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When you make facial expressions, use gestures, or simply write, you are using something known as augmentative and alternative communication (AAC). AAC refers to forms of communication other than oral speech that allow people to express themselves. This type of communication is especially important for people with disabilities that prevent or limit oral communication. Augmentative and alternative communication devices are tools that help to facilitate this kind of communication.

A new AAC device has been developed by researchers at Loughborough University. The prototype analyzes changes in breathing patterns and uses pattern recognition software to convert these “breath signals” into words. A speech synthesizer is used to read the words aloud. The device is targeted towards victims of severe paralysis who suffer from loss of speech. These patients are also unable to make movements like sniffing and blinking which other AAC devices depend on.

The newly developed device learns from its user, gaining more knowledge about its user’s communication preferences over time. This essentially allows the user to create a unique language based on variations in their breathing, say Dr. David Kerr and Dr. Kaddour Bouazza-Marouf, two of the researchers involved in the development of the device. Dr. Kerr also reported a 97.5% success rate in teaching the device to recognize words and phrases. As the device uses analog signals in a continuous form, more information can be collected within a shorter period of time.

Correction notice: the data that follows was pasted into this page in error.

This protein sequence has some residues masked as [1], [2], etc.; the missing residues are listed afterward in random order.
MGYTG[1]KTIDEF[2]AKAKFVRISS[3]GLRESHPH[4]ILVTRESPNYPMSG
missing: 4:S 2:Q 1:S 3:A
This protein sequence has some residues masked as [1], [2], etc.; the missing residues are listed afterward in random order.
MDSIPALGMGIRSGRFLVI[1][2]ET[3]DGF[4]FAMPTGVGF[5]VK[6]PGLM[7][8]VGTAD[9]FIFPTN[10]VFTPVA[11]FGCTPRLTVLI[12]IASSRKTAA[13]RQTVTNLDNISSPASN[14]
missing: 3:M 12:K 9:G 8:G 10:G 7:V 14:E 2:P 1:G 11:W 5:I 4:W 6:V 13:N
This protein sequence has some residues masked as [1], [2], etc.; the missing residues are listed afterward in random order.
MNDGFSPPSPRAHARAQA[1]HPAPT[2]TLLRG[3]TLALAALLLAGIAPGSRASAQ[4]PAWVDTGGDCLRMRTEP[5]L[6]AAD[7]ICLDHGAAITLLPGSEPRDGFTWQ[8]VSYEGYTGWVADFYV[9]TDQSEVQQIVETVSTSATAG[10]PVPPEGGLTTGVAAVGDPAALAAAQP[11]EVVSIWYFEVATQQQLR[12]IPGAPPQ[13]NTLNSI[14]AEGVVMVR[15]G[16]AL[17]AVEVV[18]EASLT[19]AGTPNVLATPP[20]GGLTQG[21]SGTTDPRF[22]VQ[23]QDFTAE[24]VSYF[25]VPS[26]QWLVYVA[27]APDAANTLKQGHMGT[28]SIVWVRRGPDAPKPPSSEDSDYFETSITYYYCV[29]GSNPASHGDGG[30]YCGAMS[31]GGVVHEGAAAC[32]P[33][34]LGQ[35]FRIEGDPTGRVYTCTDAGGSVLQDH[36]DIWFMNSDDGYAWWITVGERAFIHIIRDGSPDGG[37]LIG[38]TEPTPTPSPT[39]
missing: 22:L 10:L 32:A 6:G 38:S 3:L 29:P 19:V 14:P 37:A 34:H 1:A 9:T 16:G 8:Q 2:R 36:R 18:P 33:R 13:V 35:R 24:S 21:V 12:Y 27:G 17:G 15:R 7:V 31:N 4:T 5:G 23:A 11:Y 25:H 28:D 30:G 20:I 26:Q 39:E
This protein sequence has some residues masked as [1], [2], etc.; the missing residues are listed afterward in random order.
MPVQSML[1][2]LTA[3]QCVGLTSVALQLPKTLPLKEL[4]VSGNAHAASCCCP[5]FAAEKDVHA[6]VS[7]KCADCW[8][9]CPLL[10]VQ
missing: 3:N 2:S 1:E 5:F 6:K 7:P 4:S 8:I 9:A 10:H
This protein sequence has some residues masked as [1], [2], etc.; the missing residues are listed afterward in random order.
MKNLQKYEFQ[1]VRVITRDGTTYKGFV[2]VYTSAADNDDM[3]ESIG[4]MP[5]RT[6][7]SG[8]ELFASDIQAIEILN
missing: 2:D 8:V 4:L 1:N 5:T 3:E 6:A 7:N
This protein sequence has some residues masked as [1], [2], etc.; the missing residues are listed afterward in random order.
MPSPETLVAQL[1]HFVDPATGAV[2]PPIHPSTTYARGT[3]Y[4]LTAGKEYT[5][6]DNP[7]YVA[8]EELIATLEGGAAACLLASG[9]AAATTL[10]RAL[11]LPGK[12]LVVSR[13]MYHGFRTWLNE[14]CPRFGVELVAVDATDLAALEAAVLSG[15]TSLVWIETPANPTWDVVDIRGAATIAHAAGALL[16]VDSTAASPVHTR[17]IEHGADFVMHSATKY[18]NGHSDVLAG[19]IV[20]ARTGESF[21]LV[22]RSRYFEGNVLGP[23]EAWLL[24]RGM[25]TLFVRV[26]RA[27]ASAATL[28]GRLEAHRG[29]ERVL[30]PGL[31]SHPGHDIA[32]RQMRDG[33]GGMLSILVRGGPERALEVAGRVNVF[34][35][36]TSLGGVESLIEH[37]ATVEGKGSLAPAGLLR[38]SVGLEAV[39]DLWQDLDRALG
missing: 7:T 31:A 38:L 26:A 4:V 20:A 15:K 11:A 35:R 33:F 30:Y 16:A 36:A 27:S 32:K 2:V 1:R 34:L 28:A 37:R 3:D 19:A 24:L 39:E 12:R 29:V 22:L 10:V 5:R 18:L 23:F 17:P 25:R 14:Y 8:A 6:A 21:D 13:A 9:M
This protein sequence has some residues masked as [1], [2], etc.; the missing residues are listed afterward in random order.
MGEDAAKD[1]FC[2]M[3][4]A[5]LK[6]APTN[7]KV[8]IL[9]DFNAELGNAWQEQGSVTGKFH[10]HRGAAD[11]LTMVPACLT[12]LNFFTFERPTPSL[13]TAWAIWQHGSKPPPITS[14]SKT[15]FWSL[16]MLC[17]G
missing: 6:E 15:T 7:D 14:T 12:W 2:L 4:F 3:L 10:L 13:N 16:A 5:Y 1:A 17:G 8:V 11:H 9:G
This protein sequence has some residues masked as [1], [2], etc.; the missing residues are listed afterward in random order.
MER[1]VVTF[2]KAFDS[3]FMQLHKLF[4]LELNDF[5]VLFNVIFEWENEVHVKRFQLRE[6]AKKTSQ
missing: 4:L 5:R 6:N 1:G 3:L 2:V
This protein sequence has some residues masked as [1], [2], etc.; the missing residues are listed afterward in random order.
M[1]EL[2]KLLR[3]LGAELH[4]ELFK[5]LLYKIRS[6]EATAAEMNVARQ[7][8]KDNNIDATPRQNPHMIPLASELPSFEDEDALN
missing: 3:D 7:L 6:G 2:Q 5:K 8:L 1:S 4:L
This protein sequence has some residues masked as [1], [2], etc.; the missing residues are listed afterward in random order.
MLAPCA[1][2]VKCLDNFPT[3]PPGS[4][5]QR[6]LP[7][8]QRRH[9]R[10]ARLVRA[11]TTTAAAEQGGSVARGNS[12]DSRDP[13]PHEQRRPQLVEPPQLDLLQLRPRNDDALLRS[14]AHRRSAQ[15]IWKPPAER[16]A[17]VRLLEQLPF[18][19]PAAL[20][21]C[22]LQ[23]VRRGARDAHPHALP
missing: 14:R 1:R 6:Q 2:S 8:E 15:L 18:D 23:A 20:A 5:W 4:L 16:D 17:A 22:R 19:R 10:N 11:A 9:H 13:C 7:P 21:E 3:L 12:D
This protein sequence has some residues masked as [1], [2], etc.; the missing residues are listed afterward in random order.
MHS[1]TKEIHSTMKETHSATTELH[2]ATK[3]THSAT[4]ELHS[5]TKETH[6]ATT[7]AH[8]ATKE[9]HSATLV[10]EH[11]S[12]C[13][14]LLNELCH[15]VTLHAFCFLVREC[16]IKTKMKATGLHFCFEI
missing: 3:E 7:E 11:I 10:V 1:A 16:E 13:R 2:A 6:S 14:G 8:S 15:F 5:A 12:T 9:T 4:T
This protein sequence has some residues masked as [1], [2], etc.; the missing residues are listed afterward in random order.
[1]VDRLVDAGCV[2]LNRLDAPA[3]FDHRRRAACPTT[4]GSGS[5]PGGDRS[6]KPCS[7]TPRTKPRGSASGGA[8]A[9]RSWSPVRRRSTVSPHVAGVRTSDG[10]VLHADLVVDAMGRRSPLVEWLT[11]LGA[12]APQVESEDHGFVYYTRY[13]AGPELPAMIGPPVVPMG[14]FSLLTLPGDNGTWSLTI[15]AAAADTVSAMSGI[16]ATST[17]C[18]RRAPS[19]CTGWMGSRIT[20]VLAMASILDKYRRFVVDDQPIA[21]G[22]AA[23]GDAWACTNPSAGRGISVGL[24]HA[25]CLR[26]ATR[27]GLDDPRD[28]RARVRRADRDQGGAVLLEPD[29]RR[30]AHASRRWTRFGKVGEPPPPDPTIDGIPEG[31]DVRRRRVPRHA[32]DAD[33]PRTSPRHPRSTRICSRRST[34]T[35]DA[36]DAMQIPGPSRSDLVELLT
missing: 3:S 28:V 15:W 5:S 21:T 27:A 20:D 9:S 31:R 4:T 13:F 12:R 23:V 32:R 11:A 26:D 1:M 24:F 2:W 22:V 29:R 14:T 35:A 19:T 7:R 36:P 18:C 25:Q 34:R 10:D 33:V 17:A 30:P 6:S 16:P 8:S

Sinusoidal waves on an older analog oscilloscope.

Image Source: Visuals Unlimited, Inc./GIPhotoStock

As indicated by Dr. Atul Gaul, another member of the research team, the device has great potential to change communication for patients with speech disorders or severe muscular weakness. The device could also help in an early diagnosis of locked-in syndrome (LIS), a neurological disorder in which all voluntary muscles are paralyzed except those controlling eye movement. The researchers plan to continue work on the prototype to increase its effectiveness as a communication tool for those unable to use oral speech.

Feature Image Source: Handicapped by Mark Grapengater

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